The Pandorica shows signs of being near its opening, and the spaceships in the sky above fly closer. The Doctor orders River to fetch the TARDIS, and with his Roman military flanking him, the Doctor stands atop Stonehenge. In a stirring speech consisting of still more false bravado, the Doctor defiantly challenges the enemy fleets above that he has defeated many times before to try to take the Pandorica from him. The ships retreat for the time being in response to the Doctor's bluff.

The Doctor returns to the Pandorica, where a distressed Rory learns that Amy still has no memory of him. Alone with Rory, the Doctor tells him that he fell through a crack -- the residue of a great explosion -- that placed him outside the universe and erased his entire history. Rory explains that he remembers dying and awoke as if from a dream. He began to believe that his life with Amy and his experience with the Doctor had been only the dream of a Roman soldier. The Doctor gives Rory the engagement ring and urges him to jog Amy's memory. He describes Rory's existence as a possible miracle -- something that he has not seen in his 900 years of life but is perhaps possible in a mysterious vast universe that sometimes defies understanding.

Alone on the TARDIS, River attempts to fly it, but a malfunction takes her to June 26, 2010, at Amy's house. After she leaves the control room, the display screen of the TARDIS cracks, and a menacing voice reminds us that "silence will fall." Outside, River finds strange burn marks like footprints on the ground. She enters the house and discovers a book in Amy's bedroom with pictures of the Roman army that match exactly those they found at Stonehenge, as well as the Pandora's Box book that Amy mentioned.

River contacts the Doctor from the TARDIS to warn him of what she has found. The Doctor concludes that someone has tapped into Amy's memory to create this scenario, and that the Roman army duplicates are so genuine that they believe their own cover story up until a hypothetical activation. River concludes that this can only be a trap for the Doctor; she attempts to return in the TARDIS, but it again does not respond to her commands. Sparks fly from the console, and the voice warning of falling silence returns. An external force is piloting the TARDIS. The Doctor tells River to land the TARDIS and preempt its explosion.

Rory attempts to bond with Amy, and she cries in happiness, not understanding the meaning of her reaction to her conversation with him.

The Roman army activates; they are actually a group of yet another of the Doctor's old enemies, the Autons, who are under the control of the Nestene Consciousness. They converge on the Doctor. The Pandorica opens.

Above ground, the Auton Rory attempts to cling to the memories of Rory that have been grafted into his body, and he warns Amy to flee, just as she finally remembers who Rory is. Amy stubbornly refuses to leave Rory despite the warning and reminds him of their relationship and the engagement ring he carries. Auton-Rory's hand transforms to reveal a laser gun that shoots Amy. She dies in Rory's arms as he continues to struggle with his true identity and curses himself for killing her.

The TARDIS lands, but it will not allow River to leave. If she can exit, it should power itself down. She rigs wires to the doors to force them open.

The Auton soldiers lead the Doctor to the now open Pandorica, which houses an empty chair for its prisoner. The Doctor's enemies beam down to the location. There are Daleks, Cybermen, Sontarans, Silurians, and many more. They inform the Doctor that the Pandorica is ready to imprison him. We are treated to a peaceful musical interlude that accompanies the approving faces of the Doctor's many enemies as he is locked in the Pandorica.

The alliance that has worked to imprison the Doctor informs him that they are doing this to save the universe. The source of the cracks in space-time was determined by them to be the TARDIS and by extension the Doctor. The Doctor has ironically united these beings to act for a greater good, albeit a misdirected one. The Doctor pleads with them to let him out so that he can stop the explosion and the supernovae of every star in the universe, but the Pandorica slams shut.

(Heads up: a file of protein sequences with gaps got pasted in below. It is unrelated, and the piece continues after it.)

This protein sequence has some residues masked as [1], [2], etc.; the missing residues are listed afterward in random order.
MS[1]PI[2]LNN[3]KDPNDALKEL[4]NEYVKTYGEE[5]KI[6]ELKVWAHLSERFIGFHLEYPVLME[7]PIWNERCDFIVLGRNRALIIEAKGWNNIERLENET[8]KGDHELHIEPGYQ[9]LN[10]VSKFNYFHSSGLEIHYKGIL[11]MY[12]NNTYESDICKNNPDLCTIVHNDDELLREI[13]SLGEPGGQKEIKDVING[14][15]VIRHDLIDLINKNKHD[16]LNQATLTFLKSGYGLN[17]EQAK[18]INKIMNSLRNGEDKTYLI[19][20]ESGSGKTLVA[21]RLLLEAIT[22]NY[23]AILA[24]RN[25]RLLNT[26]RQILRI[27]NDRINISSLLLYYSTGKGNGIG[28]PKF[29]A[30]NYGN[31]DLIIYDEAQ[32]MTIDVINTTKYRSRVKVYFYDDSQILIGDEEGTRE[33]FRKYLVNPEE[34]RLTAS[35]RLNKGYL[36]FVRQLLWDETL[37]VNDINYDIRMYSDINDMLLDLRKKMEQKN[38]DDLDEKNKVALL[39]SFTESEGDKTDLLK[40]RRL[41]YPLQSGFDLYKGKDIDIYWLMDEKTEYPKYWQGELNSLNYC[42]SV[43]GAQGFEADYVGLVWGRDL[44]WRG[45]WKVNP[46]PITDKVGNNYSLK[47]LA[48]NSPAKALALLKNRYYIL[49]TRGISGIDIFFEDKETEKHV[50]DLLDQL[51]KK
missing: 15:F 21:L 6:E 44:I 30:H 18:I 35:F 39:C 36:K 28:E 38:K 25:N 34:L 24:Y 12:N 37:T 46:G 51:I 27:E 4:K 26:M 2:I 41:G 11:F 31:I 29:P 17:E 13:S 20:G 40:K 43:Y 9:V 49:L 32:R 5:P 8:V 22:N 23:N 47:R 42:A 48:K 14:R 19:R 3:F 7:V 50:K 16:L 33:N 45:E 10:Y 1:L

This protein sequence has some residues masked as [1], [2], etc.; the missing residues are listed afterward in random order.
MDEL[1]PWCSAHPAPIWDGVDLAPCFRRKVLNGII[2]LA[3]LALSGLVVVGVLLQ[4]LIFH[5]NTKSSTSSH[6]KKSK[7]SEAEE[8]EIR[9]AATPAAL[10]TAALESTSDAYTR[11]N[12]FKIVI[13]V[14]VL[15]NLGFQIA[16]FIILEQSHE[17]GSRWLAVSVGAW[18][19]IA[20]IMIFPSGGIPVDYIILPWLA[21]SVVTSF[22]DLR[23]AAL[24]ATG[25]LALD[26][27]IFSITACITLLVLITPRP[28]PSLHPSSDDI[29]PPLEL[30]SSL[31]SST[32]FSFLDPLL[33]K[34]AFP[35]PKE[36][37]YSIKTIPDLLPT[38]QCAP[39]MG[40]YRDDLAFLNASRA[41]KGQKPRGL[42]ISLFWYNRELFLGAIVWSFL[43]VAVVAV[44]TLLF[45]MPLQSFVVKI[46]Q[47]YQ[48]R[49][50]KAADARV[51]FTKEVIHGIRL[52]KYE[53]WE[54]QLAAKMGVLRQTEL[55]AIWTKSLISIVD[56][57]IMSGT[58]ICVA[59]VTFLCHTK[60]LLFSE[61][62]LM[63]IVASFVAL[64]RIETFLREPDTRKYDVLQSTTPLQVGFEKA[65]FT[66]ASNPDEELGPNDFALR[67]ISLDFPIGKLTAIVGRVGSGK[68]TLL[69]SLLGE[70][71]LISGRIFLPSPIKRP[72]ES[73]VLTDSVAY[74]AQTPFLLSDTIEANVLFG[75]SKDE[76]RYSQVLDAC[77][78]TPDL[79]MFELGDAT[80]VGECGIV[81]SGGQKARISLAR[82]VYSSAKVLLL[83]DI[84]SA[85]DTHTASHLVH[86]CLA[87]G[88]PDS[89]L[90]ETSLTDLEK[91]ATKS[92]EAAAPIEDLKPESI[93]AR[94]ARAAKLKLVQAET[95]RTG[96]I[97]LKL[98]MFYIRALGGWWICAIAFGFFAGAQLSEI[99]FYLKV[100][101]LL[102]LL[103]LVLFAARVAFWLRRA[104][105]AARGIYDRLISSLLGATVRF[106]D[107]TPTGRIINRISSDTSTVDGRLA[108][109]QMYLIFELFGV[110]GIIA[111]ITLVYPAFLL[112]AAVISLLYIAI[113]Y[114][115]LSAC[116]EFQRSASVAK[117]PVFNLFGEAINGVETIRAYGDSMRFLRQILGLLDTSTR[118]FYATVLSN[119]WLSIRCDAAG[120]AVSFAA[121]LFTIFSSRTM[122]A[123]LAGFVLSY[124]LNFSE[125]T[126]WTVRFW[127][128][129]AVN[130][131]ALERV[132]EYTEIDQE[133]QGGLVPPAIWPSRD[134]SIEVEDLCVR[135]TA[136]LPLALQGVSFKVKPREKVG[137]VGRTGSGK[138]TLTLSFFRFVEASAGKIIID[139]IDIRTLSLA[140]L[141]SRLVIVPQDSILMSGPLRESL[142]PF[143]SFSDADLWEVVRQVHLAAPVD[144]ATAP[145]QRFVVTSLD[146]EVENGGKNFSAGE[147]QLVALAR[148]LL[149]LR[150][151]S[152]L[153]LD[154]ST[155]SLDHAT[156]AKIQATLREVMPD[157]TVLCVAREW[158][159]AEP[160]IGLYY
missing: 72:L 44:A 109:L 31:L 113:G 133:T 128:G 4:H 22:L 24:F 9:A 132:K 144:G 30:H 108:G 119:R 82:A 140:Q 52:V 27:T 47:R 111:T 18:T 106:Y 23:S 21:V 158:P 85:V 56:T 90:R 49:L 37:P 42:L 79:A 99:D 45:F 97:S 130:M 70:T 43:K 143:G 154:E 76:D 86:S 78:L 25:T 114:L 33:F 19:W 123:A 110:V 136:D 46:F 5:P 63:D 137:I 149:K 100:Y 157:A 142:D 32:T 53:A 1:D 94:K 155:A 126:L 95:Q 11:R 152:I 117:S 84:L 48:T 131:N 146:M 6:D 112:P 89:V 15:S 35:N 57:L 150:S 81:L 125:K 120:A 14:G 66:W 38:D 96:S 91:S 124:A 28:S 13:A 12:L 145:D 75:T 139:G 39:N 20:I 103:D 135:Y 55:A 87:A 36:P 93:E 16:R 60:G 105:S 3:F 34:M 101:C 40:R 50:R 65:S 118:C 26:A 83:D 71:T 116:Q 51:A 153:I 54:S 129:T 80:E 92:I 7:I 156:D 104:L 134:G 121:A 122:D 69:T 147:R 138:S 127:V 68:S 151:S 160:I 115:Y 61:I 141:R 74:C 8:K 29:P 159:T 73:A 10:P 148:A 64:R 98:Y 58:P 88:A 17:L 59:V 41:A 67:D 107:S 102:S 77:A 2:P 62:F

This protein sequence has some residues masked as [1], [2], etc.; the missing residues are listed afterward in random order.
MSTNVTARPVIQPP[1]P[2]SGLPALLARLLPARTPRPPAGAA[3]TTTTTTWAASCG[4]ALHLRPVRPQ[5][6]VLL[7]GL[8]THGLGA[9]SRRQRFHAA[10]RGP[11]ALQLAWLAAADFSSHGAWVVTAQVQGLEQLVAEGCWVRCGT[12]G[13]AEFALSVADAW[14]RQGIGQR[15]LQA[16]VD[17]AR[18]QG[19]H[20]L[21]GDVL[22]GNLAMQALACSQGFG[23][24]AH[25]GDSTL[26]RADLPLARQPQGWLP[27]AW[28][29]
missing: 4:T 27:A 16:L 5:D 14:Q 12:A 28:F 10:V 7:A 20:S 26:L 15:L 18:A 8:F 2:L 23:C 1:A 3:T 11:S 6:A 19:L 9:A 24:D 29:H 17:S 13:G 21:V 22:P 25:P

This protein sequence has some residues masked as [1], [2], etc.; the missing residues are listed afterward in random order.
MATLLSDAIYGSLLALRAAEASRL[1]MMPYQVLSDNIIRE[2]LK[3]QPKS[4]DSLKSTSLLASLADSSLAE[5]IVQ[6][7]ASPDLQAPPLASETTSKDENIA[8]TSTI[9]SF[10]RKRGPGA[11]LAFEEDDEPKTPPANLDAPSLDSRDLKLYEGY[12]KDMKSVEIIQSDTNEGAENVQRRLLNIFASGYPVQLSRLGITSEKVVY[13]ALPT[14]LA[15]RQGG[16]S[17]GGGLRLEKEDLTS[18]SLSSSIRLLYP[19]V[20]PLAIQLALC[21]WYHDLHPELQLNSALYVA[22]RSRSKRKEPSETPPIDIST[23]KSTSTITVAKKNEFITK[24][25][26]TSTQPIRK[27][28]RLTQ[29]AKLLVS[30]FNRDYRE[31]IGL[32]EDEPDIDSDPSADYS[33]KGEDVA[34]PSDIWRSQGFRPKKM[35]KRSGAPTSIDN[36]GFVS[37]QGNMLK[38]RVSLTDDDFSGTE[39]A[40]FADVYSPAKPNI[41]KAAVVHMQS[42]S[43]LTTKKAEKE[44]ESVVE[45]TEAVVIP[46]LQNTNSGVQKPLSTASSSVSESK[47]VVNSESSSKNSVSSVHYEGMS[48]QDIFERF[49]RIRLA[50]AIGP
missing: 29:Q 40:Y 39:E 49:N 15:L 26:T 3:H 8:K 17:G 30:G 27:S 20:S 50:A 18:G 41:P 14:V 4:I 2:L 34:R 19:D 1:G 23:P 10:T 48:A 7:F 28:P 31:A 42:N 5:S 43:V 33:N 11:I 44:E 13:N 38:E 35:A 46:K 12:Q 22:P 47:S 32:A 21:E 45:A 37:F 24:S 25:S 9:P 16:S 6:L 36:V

River finally pulls open the doors to the TARDIS, but a wall of stone blocks her exit. The TARDIS console erupts in flame as River says, "I'm sorry, my love." High above Amy's dead body held in Rory's arms, the lights of all the stars explode and flicker out, leaving the Earth alone in space. The image fades to darkness, and silence engulfs the universe.

*****************

This was a fast-paced episode that successfully integrated many of the season's stories. If you are a Doctor Who nerd, "The Pandorica Opens" must offer at least some satisfaction with its unprecedented convergence of so many of the Doctor's enemies.

I did quickly guess the twist that the Pandorica was intended for the Doctor. With so much villainy in the universe, who else could the "most dangerous being" be? I did wonder briefly if we might find one of the Doctor's alternate incarnations already contained inside. Even if it was telegraphed, it was still a satisfying twist to find that crew of villains working together to stop the Doctor from unwittingly destroying the universe. As Doctor Who cliffhangers go, locking the Doctor in an inescapable prison while detonating the entire universe is tough to exceed in scope.

The being that manipulated the TARDIS to its destruction is a mystery. Could it be as simple as the return of The Master?

I would not have guessed I would be happy to see Rory again, but his bumbling manner and now unrequited love for Amy gave him charm. Twisting his impulses into those of a murderous Auton was a satisfying turn of events as well, as I would hope that a return from death in the Doctor Who universe would not be quite so easy as to be dismissed as a "miracle."

Next week we have the final episode of the season. The title, "The Big Bang," certainly seems loaded with weighty cosmological implications.

C. Robert Dimitri spent many of the prime Saturday nights of his youth staying home to watch syndicated episodes of Doctor Who on PBS, and his social skills might be beyond repair as a result. He's not the most hardcore Whovian, but he's a respectable representative. The first episode he remembers watching was Tom Baker's "The Creature From The Pit." At one point he obsessively watched all the Hartnell, Troughton, and Pertwee episodes that were available to him, and sometime around the age of 14 he dragged his mother to a Doctor Who convention. All he truly has ever wanted for Christmas is Perpugilliam Brown, but he would be almost as content with K-9.

He once had a very unsettling nightmare about the deterioration of the Earth's orbit and the sun's falling out of the sky, but simultaneous supernovae of all the universe's stars has yet to haunt him.